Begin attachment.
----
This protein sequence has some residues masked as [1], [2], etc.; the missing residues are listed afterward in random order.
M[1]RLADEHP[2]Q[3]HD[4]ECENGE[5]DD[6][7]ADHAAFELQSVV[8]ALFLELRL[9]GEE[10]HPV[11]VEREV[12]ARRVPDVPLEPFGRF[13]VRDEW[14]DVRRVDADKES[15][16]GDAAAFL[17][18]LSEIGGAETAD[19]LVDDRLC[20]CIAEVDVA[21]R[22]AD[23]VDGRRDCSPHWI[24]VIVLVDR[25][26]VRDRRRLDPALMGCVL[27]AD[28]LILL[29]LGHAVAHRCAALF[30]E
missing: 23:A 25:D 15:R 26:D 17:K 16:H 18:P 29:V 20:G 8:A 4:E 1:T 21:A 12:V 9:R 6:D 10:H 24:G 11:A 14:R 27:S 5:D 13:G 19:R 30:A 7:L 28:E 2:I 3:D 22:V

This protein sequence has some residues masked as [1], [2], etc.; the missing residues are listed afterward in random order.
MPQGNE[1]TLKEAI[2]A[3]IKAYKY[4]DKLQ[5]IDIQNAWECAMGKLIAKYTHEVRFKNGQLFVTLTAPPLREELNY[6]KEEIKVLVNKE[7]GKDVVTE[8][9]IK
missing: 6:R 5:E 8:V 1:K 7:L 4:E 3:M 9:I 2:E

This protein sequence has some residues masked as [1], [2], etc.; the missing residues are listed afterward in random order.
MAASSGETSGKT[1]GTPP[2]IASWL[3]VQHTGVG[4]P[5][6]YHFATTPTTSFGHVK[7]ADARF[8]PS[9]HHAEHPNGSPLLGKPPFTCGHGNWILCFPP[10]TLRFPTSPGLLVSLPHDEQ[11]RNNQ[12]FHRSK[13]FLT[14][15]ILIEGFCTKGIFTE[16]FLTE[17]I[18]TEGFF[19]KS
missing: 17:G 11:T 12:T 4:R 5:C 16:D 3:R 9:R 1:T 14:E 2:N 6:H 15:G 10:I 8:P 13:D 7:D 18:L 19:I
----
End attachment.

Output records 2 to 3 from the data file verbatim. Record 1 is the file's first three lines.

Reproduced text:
This protein sequence has some residues masked as [1], [2], etc.; the missing residues are listed afterward in random order.
MPQGNE[1]TLKEAI[2]A[3]IKAYKY[4]DKLQ[5]IDIQNAWECAMGKLIAKYTHEVRFKNGQLFVTLTAPPLREELNY[6]KEEIKVLVNKE[7]GKDVVTE[8][9]IK
missing: 6:R 5:E 8:V 1:K 7:L 4:E 3:M 9:I 2:E

This protein sequence has some residues masked as [1], [2], etc.; the missing residues are listed afterward in random order.
MAASSGETSGKT[1]GTPP[2]IASWL[3]VQHTGVG[4]P[5][6]YHFATTPTTSFGHVK[7]ADARF[8]PS[9]HHAEHPNGSPLLGKPPFTCGHGNWILCFPP[10]TLRFPTSPGLLVSLPHDEQ[11]RNNQ[12]FHRSK[13]FLT[14][15]ILIEGFCTKGIFTE[16]FLTE[17]I[18]TEGFF[19]KS
missing: 17:G 11:T 12:T 4:R 5:C 16:D 3:R 9:R 1:T 14:E 2:N 6:H 15:G 10:I 8:P 13:D 7:D 18:L 19:I